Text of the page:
Not Roberts, or thousands of others who live in small hollows and communities nestled in nooks throughout the state’s natural mountainous terrain.

“What we have already done — that’s the easy stuff,” said Wayne Morgan, director of the West Virginia Infrastructure and Jobs Development Council, a clearinghouse responsible for approving and overseeing infrastructure projects in the state. “All that’s left is the harder stuff — difficult extensions that cost more money, and all of that is on top of the money needed to take care of what is already there.”

According to the council, 62 percent of structures in the state are connected to a water system, and just 46 percent to a sewage system. Lex is one of those communities where many residents go without, and the council estimates that $17 billion — more than three times the state’s entire 2018 budget — would be needed to connect the hollow and the hundreds of others like it throughout the state to centralized utility services.

While a majority of that estimate is for extending lines for new connections — $2.3 billion for water and $10.7 billion for sewage — $4 billion is needed for rehabilitation work to ensure the current infrastructure still works.

As with the rest of the country, much of West Virginia’s water piping was laid in the early 20th century. Most has a lifespan of 75 to 100 years, a timeframe that has already expired in some places and is quickly approaching in others, said Amy Swann, director of the West Virginia Rural Water Association.

In many areas, this infrastructure was developed by coal companies operating company towns, and was handed off when coal production slowed and companies left. Residents were often ill equipped to operate the systems — the most qualified workers usually left with the companies — and early mismanagement and lack of necessary maintenance set many systems up for premature failure, with pipes giving way before their estimated timemark.

Mavis Brewster, director of the McDowell County Public Service District, said that’s the case for nearly every community sitting along U.S. 52, the rural county’s main route.

“Coal companies kept everything moving, some better than others, but when they left, the problems were mostly the same,” Brewster said. “Now we don’t know where a lot of these systems run exactly — original plans were lost — and we have less resources on hand to deal with more.”

The McDowell County PSD has made a practice of acquiring small systems in the region when they are unable to effectively serve their customers. Now operating 16 separate systems in the county, soon to be more, Brewster is an advocate for consolidating utility systems.

“Regional systems are the way to go. Sometimes, especially [in Southern West Virginia] geography can make them unfeasible, but when they are, it’s great,” Brewster said.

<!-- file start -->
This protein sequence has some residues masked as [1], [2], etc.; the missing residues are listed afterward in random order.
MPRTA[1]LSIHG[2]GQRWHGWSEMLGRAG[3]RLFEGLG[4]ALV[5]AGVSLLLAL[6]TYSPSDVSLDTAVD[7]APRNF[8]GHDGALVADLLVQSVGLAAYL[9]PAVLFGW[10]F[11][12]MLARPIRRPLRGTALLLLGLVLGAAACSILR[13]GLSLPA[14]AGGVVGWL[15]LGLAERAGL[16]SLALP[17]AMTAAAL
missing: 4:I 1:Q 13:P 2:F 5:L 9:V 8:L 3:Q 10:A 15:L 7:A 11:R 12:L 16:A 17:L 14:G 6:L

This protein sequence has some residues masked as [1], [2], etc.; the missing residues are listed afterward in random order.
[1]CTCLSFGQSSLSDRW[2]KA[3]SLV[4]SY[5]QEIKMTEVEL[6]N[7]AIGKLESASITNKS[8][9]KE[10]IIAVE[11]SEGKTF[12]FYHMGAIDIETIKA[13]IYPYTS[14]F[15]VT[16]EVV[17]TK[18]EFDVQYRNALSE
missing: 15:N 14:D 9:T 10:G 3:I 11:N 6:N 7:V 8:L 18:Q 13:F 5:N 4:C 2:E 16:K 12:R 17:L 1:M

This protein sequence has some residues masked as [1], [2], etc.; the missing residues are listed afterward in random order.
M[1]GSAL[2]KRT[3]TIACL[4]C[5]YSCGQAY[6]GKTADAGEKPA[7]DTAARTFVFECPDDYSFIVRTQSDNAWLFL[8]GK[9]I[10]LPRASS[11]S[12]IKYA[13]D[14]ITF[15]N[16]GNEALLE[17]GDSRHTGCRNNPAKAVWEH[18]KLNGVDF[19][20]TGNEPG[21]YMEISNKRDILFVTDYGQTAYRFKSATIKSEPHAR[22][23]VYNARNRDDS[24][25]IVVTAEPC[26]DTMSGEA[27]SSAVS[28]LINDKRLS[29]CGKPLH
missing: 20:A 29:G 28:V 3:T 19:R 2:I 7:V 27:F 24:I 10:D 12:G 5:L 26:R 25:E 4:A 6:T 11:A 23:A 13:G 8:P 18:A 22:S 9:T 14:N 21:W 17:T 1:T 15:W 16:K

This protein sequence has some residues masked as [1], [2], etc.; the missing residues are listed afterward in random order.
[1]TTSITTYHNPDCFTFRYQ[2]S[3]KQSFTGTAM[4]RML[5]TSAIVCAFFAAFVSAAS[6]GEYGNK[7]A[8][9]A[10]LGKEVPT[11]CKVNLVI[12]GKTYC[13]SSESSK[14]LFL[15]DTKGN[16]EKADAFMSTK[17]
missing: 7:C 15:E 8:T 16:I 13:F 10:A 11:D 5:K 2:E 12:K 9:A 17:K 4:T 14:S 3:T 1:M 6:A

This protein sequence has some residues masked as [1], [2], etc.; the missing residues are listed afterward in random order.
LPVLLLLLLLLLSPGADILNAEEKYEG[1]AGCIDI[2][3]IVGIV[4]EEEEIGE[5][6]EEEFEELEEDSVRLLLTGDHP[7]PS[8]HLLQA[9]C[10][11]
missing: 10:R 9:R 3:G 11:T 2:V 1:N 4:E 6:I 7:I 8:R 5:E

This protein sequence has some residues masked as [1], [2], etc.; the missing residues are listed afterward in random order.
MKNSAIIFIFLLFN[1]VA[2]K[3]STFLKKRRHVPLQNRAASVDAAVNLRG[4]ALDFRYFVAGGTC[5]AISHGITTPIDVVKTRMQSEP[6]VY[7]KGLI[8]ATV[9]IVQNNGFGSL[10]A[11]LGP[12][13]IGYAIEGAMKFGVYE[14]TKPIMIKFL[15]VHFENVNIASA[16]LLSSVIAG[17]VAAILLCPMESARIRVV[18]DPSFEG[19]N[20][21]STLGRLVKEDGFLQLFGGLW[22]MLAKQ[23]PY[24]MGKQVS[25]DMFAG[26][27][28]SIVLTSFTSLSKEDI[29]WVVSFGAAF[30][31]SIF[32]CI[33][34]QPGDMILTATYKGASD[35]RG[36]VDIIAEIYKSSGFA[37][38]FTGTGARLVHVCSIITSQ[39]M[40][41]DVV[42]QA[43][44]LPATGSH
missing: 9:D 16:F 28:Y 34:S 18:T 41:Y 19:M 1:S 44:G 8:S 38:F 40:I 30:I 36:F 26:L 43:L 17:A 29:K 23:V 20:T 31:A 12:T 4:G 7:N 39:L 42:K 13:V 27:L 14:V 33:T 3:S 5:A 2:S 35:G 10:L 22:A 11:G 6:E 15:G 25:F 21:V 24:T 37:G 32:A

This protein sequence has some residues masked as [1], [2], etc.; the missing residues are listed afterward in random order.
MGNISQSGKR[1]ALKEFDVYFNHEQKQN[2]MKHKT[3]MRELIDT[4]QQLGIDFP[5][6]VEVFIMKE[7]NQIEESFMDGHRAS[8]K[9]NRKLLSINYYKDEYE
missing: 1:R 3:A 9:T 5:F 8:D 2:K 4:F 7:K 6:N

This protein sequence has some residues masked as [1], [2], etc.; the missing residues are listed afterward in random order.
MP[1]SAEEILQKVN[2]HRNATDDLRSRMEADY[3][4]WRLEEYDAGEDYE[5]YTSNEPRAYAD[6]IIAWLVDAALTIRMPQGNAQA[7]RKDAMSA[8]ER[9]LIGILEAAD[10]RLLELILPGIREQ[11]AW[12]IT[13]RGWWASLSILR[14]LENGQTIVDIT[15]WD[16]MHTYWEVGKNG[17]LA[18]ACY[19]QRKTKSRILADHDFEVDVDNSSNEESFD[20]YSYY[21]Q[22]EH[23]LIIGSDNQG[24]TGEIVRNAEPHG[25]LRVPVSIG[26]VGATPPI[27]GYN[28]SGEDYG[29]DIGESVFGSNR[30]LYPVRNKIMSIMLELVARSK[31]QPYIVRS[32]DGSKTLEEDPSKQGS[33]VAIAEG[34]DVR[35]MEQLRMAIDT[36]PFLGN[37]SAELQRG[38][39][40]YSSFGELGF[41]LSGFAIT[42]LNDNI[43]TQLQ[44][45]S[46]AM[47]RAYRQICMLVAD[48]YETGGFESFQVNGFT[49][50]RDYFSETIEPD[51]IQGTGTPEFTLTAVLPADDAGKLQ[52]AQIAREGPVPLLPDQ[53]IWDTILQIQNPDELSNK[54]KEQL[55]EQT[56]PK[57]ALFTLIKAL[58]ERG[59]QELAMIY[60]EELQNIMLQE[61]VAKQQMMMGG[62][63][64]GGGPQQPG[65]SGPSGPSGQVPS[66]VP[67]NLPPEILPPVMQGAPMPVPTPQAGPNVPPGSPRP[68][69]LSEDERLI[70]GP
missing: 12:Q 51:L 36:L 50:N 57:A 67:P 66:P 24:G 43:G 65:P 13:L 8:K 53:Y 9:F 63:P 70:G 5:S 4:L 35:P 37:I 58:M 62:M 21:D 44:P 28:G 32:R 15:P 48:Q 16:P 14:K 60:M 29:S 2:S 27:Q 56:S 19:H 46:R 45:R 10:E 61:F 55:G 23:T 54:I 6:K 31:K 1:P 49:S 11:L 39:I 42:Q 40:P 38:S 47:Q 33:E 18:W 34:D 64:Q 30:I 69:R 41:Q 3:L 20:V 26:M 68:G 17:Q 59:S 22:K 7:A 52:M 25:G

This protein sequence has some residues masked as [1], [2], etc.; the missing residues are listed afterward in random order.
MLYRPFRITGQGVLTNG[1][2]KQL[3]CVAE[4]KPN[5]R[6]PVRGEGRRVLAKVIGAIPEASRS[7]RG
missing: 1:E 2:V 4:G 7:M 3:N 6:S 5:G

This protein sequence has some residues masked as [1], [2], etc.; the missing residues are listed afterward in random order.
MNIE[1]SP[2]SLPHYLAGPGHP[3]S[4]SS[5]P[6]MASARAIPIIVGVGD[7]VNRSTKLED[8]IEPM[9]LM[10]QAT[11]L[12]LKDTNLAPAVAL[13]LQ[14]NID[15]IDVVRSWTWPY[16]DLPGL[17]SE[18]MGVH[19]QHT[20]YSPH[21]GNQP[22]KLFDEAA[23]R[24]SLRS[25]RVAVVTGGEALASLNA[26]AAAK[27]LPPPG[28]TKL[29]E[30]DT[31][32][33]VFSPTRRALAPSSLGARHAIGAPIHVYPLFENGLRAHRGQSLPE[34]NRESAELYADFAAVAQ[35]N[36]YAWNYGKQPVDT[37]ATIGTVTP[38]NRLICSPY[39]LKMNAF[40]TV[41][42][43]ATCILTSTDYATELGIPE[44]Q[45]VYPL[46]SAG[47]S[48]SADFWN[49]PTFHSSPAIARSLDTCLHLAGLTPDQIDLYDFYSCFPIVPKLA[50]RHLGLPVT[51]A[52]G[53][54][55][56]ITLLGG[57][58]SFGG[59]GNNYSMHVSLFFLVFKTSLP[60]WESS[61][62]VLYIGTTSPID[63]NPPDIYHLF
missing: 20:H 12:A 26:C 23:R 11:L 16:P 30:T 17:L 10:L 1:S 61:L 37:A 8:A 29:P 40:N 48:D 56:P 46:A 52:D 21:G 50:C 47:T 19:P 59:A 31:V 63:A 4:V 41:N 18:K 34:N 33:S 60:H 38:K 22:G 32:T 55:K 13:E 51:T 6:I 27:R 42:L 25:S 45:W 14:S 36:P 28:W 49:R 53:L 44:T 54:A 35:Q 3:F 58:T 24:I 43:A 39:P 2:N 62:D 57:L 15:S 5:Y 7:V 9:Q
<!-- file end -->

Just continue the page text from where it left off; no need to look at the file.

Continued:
But some communities are too far apart to regionalize, and residents have other concerns.

After a project to improve water infrastructure in the towns of Northfork and Keystone, the McDowell PSD will take over service for the two towns. Brewster said this almost certainly will mean improvements for customers of those systems, both off which are considered historically noncompliant by the U.S. Environmental Protection Agency.

Northfork residents approved the referendum proposing the county PSD’s takeover in 2014, but Brewster said the support wasn’t always there — McDowell County PSD had offered its services to the town in the past, but couldn’t get residents’ approval.

Throughout the entire state, but especially in Southern West Virginia, people take immense pride in the things they can independently own and operate, Swann said. For many community leaders, handing over something like a water system to a larger, neighboring entity can feel like handing over a piece of their independence.

“Some of this resistance is cultural and some of it is practical, at least to them,” Swann said. “It’s kind of like a perfect storm of aging infrastructure, cultural values, ability — or inability — to pay. It’s all a big problem.”

A few miles down from Northfork is Keystone, where residents don’t have meters for their water. While the water quality is questionable — the town has been operating under a boil-water advisory since 2012 — residents pay about $25 a month no matter their how much they use. But if they don’t pay, there’s no valve that can be turned to shut off the water.

Essentially, it’s free, Brewster said, and when the PSD takes over, residents know that’s going to change.

“They know, that if they get a new water system, they’re going to get metered water,” Swann said. “That’s part of the deal. They’re not going to walk by and not get metered water — it’s not going to happen.”

Vondalere Scott, the town recorder and former mayor of Keystone, worries that that the county’s takeover of the water system will mean less revenue for the town, which is already buried in debt.